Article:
Writing, like any art or discipline, takes daily practice and dedication to learning about the craft from those who have come before you. In learning, I like to teach, so each week I will take a piece of advice from the greats, both living and dead, famous and not, and apply their lessons to my own work and share my thoughts and progress with you.
This week I have chosen a quote from the Canadian poet and novelist, Margaret Atwood.
Margaret Eleanor Atwood was born on November 18, 1939, in Ottawa, Ontario, Canada. Because of her father’s work and research in forest entomology, Atwood spent much of her childhood in the backwoods of northern Quebec and traveling back and forth between Ottawa, Sault Ste. Marie, and Toronto. She did not attend school full-time until she was eight years old.
Atwood began writing plays and poems at the age of six and realized she wanted to write professionally by the time she was 16.
In 1957, she began studying at Victoria College in the University of Toronto, where she published poems and articles in Acta Victoriana, the college literary journal. She graduated in 1961 with a Bachelor of Arts in English and a minor in philosophy and French.
She is the author of more than thirty-five volumes of poetry, children’s literature, fiction, and non-fiction and is perhaps best known for her novels, which include The Edible Woman, The Handmaid’s Tale, and The Blind Assassin, which won the prestigious Booker Prize in 2000.
She has also published fifteen books of poetry. Many of her poems have been inspired by myths and fairy tales, which have been interests of hers from an early age. She has also published four collections of stories and three collections of unclassifiable short prose works.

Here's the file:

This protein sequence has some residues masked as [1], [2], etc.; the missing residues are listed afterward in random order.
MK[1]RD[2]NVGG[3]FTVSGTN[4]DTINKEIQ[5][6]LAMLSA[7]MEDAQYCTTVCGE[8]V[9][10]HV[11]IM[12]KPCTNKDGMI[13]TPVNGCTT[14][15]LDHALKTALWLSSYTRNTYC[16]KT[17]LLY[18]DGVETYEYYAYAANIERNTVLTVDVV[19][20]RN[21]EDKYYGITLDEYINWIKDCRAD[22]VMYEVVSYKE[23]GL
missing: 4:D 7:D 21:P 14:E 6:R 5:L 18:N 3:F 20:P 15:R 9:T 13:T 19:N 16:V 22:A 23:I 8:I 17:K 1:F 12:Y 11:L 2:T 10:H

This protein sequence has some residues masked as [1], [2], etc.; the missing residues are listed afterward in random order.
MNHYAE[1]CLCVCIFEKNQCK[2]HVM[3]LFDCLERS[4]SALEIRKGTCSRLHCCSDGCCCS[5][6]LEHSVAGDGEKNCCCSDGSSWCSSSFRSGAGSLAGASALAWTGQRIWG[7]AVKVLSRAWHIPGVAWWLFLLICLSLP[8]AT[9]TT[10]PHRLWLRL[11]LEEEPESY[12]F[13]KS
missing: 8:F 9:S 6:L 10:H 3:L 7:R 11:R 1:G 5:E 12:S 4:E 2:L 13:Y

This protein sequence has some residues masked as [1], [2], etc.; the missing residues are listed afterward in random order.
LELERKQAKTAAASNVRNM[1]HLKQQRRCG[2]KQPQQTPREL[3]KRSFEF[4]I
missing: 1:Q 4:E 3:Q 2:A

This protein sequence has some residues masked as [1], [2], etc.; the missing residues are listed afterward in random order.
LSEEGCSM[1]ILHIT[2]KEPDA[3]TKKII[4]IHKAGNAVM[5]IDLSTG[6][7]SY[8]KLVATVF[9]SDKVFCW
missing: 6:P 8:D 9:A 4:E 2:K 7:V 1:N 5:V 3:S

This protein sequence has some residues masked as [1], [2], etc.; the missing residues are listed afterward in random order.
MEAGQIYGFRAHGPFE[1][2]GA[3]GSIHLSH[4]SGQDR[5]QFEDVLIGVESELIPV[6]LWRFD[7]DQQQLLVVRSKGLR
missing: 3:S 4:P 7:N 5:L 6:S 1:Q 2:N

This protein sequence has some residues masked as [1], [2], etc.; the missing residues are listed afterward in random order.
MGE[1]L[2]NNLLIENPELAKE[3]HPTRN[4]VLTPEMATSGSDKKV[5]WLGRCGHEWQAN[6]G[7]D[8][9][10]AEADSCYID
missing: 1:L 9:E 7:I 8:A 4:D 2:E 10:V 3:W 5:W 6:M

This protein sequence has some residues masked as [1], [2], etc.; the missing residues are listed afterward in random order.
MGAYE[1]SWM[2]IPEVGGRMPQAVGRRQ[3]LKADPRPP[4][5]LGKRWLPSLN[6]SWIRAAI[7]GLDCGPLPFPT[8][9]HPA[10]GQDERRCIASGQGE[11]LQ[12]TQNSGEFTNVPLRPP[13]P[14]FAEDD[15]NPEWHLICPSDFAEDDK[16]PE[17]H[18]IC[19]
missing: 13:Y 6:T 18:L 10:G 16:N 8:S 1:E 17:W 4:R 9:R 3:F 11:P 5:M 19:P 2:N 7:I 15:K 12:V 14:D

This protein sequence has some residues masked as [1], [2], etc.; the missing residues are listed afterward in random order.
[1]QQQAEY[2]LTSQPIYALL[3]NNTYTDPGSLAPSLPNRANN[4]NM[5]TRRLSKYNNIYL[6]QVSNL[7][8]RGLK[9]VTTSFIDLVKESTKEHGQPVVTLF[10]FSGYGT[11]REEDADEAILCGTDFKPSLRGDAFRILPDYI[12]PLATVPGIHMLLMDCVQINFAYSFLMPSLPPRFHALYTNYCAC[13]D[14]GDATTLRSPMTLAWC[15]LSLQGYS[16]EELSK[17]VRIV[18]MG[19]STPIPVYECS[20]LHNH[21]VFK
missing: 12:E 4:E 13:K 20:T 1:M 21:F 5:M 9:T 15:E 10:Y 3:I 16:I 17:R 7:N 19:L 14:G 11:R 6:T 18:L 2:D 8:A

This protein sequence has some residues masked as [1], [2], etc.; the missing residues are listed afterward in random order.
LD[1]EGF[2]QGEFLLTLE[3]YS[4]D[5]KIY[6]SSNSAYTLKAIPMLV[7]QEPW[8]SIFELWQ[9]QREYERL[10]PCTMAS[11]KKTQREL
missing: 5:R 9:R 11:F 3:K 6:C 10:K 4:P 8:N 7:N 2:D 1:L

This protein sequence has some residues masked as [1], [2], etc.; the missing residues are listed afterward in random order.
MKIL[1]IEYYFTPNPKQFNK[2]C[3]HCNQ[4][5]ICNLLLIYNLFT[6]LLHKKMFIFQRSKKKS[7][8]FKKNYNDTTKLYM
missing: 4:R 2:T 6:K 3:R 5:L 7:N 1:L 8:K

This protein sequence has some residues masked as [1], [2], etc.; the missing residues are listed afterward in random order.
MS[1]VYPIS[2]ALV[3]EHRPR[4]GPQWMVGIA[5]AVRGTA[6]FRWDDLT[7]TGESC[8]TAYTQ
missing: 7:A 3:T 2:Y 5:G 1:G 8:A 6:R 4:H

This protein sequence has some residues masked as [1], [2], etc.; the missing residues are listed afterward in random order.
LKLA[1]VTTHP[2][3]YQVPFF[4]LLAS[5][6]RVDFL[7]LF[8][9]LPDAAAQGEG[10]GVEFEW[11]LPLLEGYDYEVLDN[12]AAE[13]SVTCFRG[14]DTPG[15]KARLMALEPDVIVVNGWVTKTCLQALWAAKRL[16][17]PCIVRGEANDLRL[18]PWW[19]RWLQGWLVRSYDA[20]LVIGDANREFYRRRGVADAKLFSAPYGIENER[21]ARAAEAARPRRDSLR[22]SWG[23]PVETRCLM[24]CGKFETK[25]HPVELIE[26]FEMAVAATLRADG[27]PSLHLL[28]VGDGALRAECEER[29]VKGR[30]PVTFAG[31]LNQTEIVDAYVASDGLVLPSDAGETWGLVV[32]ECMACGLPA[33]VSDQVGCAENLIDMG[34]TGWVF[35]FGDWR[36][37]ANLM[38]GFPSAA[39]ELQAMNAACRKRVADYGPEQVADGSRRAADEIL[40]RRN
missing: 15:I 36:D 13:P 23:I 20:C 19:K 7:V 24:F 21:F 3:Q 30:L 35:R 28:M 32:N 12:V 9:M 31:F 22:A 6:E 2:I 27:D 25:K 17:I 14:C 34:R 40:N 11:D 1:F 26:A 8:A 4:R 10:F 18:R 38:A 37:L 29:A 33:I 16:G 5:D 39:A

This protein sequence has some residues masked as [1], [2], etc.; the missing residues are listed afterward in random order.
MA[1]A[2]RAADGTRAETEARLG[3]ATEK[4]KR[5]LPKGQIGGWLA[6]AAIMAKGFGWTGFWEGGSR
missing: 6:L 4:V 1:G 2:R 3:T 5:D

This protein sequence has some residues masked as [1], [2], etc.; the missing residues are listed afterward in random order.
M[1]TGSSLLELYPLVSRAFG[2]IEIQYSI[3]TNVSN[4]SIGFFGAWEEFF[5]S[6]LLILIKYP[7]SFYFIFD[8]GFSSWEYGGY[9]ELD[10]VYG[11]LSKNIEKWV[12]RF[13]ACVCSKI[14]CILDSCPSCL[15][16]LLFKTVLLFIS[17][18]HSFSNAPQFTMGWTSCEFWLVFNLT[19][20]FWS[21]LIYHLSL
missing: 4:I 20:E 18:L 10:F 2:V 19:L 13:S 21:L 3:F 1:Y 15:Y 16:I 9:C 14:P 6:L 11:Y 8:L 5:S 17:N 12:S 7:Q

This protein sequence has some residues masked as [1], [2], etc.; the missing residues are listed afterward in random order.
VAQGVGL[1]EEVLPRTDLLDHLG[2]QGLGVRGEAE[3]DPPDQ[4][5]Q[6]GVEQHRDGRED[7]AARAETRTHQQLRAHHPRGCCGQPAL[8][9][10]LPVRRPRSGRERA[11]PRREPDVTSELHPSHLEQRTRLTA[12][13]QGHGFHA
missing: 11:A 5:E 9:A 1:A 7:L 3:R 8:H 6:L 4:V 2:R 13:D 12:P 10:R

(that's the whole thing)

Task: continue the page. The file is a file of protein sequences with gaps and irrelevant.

Atwood is also the inventor, and developer, of the LongPen and associated technologies that facilitate the remote robotic writing of documents.
She is a noted humanist, and, in 1987, she was named Humanist of the Year by the American Humanist Association.
“I exist in two places,
here and where you are.”
— Margaret Atwood
This week I’m thinking a lot about Atwood and her book The Handmaid’s Tale. Of course, because today her book becomes a show, and I’m pretty stoked about that since I recently read it, but I’ve also been thinking about time. I’ve been thinking about what it means to be the writer and the reader, and for time to pass between both. I’ve been wondering what it means for me to exist as I am now, and for me to exist again with you when you read these words. I wonder in what forms I will exist when I am read after I am long gone?
I know that I am a human and I know that all humans are mortal and still my own death seems impossible to me. How can there ever come a time when I will not breathe, or think, or write, or love, or look to the sky and feel small, and here, and so myself and so a part of everything that exists? How can there come a time when my heart stops and with it the thoughts in my head while the world goes on spinning and humans go one warring, inventing, and evolving, doing things I will never witness or be a part of?